TORN APART with BOYD PHIRI
PUBLIC toilets are known for one thing; disposal of human waste by everyone regardless of status in society, race or political affiliation.
And if there is anyone who knows how lavatories define who we are in the hood, it is a toilet cleaner.
Not that the cleaner is a snoop bent on poking his nose at what gives some people the enthusiasm to poo in undesignated places, but one thing is sure, he takes all the whiff.
Obviously, with most toilets in the hood stinking like a billion bottoms breaking wind, there is no escape for a toilet cleaner.
One could say a toilet cleanerâ€™s job is a noble one. He or she takes responsibility for what comes out of man as opposed to what goes in.
Why else do you think some people keep on emptying their bowels in public toilets at every opportunity?
Even when some people clog up the toilets with dirt, toilet cleaners make sure that people find reason to return to the facility.
But not everyone appreciates what a toilet cleaner does for the community as one cleaner of Zebra Secondary School in Kitwe found out when his wife sued him for divorce.
In case you are wondering, there are no zebras at the school, only pupils and their teachers.
If there were zebras at the school, perhaps he would not have found a job as a toilet cleaner there. In fact, his wife would be happy if he were a game ranger.
However, coming back to the story, the manâ€™s wife denied him his conjugal rights because of the kind of work he is doing.
He told the court that she did not want to have a roll in the hay with him because he reeked of human excreta.
â€œI love my wife although she does not want me to touch her. She tells me that I smell human excreta,â€ he told the court.
His wife had something to tell the court as well.
â€œMy husband is a drunkard and says he drinks to get rid of the scent of human excreta,â€ she told the court.
Perhaps if it were the smell of zebra dung, the two would not have dragged each other to court.
Of course, the smell of human excreta is not sexually transmitted. In any case, she had to go to court to seek divorce and be separated from the scent on her husbandâ€™s body.
However, the court granted the couple divorce. Of course, the court of law did not grant them divorce because of the alleged scent from the toilet cleanerâ€™s body.
I am sure if the cleanerâ€™s former wife is allergic to poo, she is now looking forward to getting married to a butcherman.
How I wish the toilet cleaner could find another job as a banker while she is away so that he could be smelling money on his body. Obviously, she would sue him again to seek reconciliation.
However, the stench from some public toilets can be nauseating and it is the last facility one would like to use unless under stress – away from home.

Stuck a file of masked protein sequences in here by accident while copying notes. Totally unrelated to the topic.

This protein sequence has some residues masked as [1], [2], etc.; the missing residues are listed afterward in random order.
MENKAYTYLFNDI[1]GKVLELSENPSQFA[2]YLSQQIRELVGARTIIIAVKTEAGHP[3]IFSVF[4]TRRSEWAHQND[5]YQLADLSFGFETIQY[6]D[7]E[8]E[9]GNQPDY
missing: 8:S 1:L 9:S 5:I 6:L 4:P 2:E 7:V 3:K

Yet toilets define human dignity, placing toilet cleaners as noble men.
Little wonder it is one of the issues worth commemorating every year.
World Toilet Day was chosen as a day to take action. It is a day to raise awareness about all people who do not have access to a toilet – despite the human right to water and sanitation.
It is a day to do something about it and with the on-going campaigns for ward, parliamentary and presidential elections, politicians should have been talking about it, like how they will ensure access for people without access to toilets.
Even in villages nowadays, some chiefs have embarked on campaigns to ban open defecation.
Villagers are being encouraged to build toilets as opposed to using the bush to help themselves.
Gone are the days in most villages in Zambia when men would carry axes on their shoulders and head into the bush pretending to go and cut or fetch firewood when in fact they were going to empty their bowels.
Somehow, malnourished pigs had an instinct and followed children to help themselves to the human excreta after the children finished.
No longer do women pretend to be going to fetch water or fetch firewood because toilets are within reach and clean, with Chief Macha of the Tonga people declaring â€˜One toilet, one familyâ€™.
So, World Toilet Day is about the 2.4 billion people, including thousands of our villagers who lack access to improved sanitation.
It is about the nearly a billion people who have to defecate in the open. It is about the millions of children whose futures are compromised by poor sanitation and related nutritional problems.
So, why the fuss about people, especially men who clean toilets to the extent that wives will file for divorce against them? For me, they are as good as plumbers who unblocked toilets and were infamously called bana mazai or baka pompa matuvi.
These are perfect gentlemen who chose a unique career path to contribute to the countryâ€™s socio-economic development, just like bankers, economists, lawyers, farmers, drivers, policemen, soldiers, pilots or journalists.
So, why should toilet cleaners be demonised? Imagine a society without toilet cleaners, which is a fast-growing industry?
All toilets at airports, shopping malls, in hotels and lodges would be stinking.
So, show love to toilet cleaners.
TORN APART with BOYD PHIRI